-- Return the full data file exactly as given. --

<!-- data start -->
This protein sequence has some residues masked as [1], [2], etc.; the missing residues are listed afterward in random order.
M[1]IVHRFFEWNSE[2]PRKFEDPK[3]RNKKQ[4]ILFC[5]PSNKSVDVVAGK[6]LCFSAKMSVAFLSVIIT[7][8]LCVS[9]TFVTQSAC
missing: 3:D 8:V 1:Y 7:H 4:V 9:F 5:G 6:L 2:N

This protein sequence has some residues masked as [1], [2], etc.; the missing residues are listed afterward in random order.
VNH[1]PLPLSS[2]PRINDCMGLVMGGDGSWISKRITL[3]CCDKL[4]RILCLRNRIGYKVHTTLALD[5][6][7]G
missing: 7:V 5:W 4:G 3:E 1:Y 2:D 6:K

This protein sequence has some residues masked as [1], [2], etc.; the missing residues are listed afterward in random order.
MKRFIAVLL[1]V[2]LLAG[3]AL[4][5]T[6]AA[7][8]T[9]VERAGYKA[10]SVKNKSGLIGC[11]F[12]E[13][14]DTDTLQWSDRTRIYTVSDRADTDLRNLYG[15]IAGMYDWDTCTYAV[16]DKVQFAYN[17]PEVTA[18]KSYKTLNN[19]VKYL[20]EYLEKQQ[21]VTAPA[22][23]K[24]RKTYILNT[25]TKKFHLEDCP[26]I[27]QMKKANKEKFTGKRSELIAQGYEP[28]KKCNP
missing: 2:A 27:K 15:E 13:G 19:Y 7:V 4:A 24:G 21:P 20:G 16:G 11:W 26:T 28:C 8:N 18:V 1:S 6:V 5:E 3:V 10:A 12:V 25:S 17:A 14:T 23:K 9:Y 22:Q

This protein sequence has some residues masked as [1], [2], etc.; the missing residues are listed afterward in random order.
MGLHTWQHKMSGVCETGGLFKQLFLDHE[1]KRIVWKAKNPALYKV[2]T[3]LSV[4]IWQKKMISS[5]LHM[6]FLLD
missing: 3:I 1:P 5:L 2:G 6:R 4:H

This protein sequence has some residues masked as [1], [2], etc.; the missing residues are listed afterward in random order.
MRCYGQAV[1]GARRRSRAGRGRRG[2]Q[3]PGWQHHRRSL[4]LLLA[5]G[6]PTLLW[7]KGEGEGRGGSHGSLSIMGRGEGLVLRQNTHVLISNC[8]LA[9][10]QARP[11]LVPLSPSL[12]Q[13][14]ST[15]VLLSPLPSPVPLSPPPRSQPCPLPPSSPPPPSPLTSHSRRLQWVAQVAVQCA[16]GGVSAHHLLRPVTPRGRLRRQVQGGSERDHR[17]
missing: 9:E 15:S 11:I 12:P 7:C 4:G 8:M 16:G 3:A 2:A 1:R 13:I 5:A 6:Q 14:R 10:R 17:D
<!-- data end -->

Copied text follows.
This protein sequence has some residues masked as [1], [2], etc.; the missing residues are listed afterward in random order.
M[1]IVHRFFEWNSE[2]PRKFEDPK[3]RNKKQ[4]ILFC[5]PSNKSVDVVAGK[6]LCFSAKMSVAFLSVIIT[7][8]LCVS[9]TFVTQSAC
missing: 3:D 8:V 1:Y 7:H 4:V 9:F 5:G 6:L 2:N

This protein sequence has some residues masked as [1], [2], etc.; the missing residues are listed afterward in random order.
VNH[1]PLPLSS[2]PRINDCMGLVMGGDGSWISKRITL[3]CCDKL[4]RILCLRNRIGYKVHTTLALD[5][6][7]G
missing: 7:V 5:W 4:G 3:E 1:Y 2:D 6:K

This protein sequence has some residues masked as [1], [2], etc.; the missing residues are listed afterward in random order.
MKRFIAVLL[1]V[2]LLAG[3]AL[4][5]T[6]AA[7][8]T[9]VERAGYKA[10]SVKNKSGLIGC[11]F[12]E[13][14]DTDTLQWSDRTRIYTVSDRADTDLRNLYG[15]IAGMYDWDTCTYAV[16]DKVQFAYN[17]PEVTA[18]KSYKTLNN[19]VKYL[20]EYLEKQQ[21]VTAPA[22][23]K[24]RKTYILNT[25]TKKFHLEDCP[26]I[27]QMKKANKEKFTGKRSELIAQGYEP[28]KKCNP
missing: 2:A 27:K 15:E 13:G 19:Y 7:V 4:A 24:G 21:P 20:G 16:G 11:W 26:T 28:C 8:N 18:V 1:S 6:V 5:E 3:V 10:A 12:V 25:S 17:A 14:T 23:K 9:Y 22:Q

This protein sequence has some residues masked as [1], [2], etc.; the missing residues are listed afterward in random order.
MGLHTWQHKMSGVCETGGLFKQLFLDHE[1]KRIVWKAKNPALYKV[2]T[3]LSV[4]IWQKKMISS[5]LHM[6]FLLD
missing: 3:I 1:P 5:L 2:G 6:R 4:H

This protein sequence has some residues masked as [1], [2], etc.; the missing residues are listed afterward in random order.
MRCYGQAV[1]GARRRSRAGRGRRG[2]Q[3]PGWQHHRRSL[4]LLLA[5]G[6]PTLLW[7]KGEGEGRGGSHGSLSIMGRGEGLVLRQNTHVLISNC[8]LA[9][10]QARP[11]LVPLSPSL[12]Q[13][14]ST[15]VLLSPLPSPVPLSPPPRSQPCPLPPSSPPPPSPLTSHSRRLQWVAQVAVQCA[16]GGVSAHHLLRPVTPRGRLRRQVQGGSERDHR[17]
missing: 9:E 15:S 11:I 12:P 7:C 4:G 8:M 16:G 3:A 2:A 1:R 13:I 5:A 6:Q 14:R 10:R 17:D